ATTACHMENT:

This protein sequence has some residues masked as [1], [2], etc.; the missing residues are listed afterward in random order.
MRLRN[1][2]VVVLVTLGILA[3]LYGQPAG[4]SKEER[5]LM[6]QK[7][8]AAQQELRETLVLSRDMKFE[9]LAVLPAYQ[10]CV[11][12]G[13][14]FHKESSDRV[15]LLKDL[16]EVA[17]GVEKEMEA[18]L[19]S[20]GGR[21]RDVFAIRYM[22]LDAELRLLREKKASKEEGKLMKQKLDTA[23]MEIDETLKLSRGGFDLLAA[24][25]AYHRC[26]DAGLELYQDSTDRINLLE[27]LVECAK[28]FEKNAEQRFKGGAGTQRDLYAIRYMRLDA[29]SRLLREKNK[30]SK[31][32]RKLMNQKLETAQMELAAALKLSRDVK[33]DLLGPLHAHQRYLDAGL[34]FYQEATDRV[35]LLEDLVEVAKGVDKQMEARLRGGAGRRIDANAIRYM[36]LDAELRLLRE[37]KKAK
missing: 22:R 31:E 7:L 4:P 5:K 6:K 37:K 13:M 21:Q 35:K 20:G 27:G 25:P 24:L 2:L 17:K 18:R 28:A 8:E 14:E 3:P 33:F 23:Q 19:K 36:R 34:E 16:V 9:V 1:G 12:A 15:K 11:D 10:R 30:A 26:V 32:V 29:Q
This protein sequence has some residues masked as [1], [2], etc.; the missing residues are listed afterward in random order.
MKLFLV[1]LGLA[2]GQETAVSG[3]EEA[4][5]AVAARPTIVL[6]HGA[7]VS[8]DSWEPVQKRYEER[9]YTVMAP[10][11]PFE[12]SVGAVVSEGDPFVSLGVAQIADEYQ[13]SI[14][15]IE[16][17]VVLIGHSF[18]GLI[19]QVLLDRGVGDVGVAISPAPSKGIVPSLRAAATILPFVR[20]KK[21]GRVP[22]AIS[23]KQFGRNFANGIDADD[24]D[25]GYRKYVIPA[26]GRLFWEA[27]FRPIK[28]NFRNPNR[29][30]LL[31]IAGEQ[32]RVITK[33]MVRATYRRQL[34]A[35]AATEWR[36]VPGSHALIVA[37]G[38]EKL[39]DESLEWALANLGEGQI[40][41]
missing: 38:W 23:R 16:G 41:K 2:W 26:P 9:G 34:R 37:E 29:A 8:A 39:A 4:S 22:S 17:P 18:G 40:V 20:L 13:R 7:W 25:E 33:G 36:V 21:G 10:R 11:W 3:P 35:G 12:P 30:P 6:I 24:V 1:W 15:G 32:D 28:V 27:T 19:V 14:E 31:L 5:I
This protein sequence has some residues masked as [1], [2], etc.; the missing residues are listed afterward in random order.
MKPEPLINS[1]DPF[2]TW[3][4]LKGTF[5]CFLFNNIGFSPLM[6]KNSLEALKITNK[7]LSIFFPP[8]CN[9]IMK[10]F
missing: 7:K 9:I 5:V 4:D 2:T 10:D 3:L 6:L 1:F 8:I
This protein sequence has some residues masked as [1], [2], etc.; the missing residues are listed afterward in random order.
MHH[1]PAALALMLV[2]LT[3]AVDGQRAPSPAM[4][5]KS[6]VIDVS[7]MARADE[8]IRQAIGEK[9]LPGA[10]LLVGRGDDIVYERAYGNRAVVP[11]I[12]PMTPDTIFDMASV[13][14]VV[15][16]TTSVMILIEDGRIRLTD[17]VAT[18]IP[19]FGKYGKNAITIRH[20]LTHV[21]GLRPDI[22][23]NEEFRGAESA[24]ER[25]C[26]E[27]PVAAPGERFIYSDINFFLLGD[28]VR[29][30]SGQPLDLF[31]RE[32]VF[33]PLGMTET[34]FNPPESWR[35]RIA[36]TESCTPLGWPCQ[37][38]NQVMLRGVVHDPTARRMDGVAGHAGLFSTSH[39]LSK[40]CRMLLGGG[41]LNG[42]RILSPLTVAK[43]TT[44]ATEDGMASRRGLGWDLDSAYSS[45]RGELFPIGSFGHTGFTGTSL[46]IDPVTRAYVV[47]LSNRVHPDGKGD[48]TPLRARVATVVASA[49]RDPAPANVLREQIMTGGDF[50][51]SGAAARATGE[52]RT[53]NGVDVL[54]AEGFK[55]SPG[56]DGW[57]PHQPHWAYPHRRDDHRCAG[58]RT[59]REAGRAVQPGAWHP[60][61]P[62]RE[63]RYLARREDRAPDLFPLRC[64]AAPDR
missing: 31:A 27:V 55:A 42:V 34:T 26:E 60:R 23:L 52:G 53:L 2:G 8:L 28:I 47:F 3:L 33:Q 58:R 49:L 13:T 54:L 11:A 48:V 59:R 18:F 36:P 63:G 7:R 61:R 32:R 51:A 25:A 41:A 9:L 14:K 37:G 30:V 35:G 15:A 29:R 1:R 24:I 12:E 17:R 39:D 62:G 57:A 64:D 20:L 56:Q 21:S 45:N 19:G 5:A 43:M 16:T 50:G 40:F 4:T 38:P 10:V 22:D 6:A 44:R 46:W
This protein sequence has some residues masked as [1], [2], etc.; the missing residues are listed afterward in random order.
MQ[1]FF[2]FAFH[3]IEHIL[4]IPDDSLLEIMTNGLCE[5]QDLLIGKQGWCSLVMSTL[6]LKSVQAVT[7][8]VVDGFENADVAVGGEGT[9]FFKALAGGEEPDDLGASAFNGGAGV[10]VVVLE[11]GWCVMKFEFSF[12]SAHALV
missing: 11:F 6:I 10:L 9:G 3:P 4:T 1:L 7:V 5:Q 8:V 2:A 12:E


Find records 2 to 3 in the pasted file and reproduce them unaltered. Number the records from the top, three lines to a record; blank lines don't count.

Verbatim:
This protein sequence has some residues masked as [1], [2], etc.; the missing residues are listed afterward in random order.
MKLFLV[1]LGLA[2]GQETAVSG[3]EEA[4][5]AVAARPTIVL[6]HGA[7]VS[8]DSWEPVQKRYEER[9]YTVMAP[10][11]PFE[12]SVGAVVSEGDPFVSLGVAQIADEYQ[13]SI[14][15]IE[16][17]VVLIGHSF[18]GLI[19]QVLLDRGVGDVGVAISPAPSKGIVPSLRAAATILPFVR[20]KK[21]GRVP[22]AIS[23]KQFGRNFANGIDADD[24]D[25]GYRKYVIPA[26]GRLFWEA[27]FRPIK[28]NFRNPNR[29][30]LL[31]IAGEQ[32]RVITK[33]MVRATYRRQL[34]A[35]AATEWR[36]VPGSHALIVA[37]G[38]EKL[39]DESLEWALANLGEGQI[40][41]
missing: 38:W 23:R 16:G 41:K 2:W 26:P 9:G 34:R 37:E 29:A 8:A 39:A 4:S 22:S 17:P 18:G 40:V 20:L 13:R 7:W 25:E 33:G 36:V 21:G 10:R 11:W 3:P 35:G 12:P 30:P 6:I 24:V 1:W 15:G 32:D 28:V 27:T 19:V 14:E 31:L 5:I
This protein sequence has some residues masked as [1], [2], etc.; the missing residues are listed afterward in random order.
MKPEPLINS[1]DPF[2]TW[3][4]LKGTF[5]CFLFNNIGFSPLM[6]KNSLEALKITNK[7]LSIFFPP[8]CN[9]IMK[10]F
missing: 7:K 9:I 5:V 4:D 2:T 10:D 3:L 6:L 1:F 8:I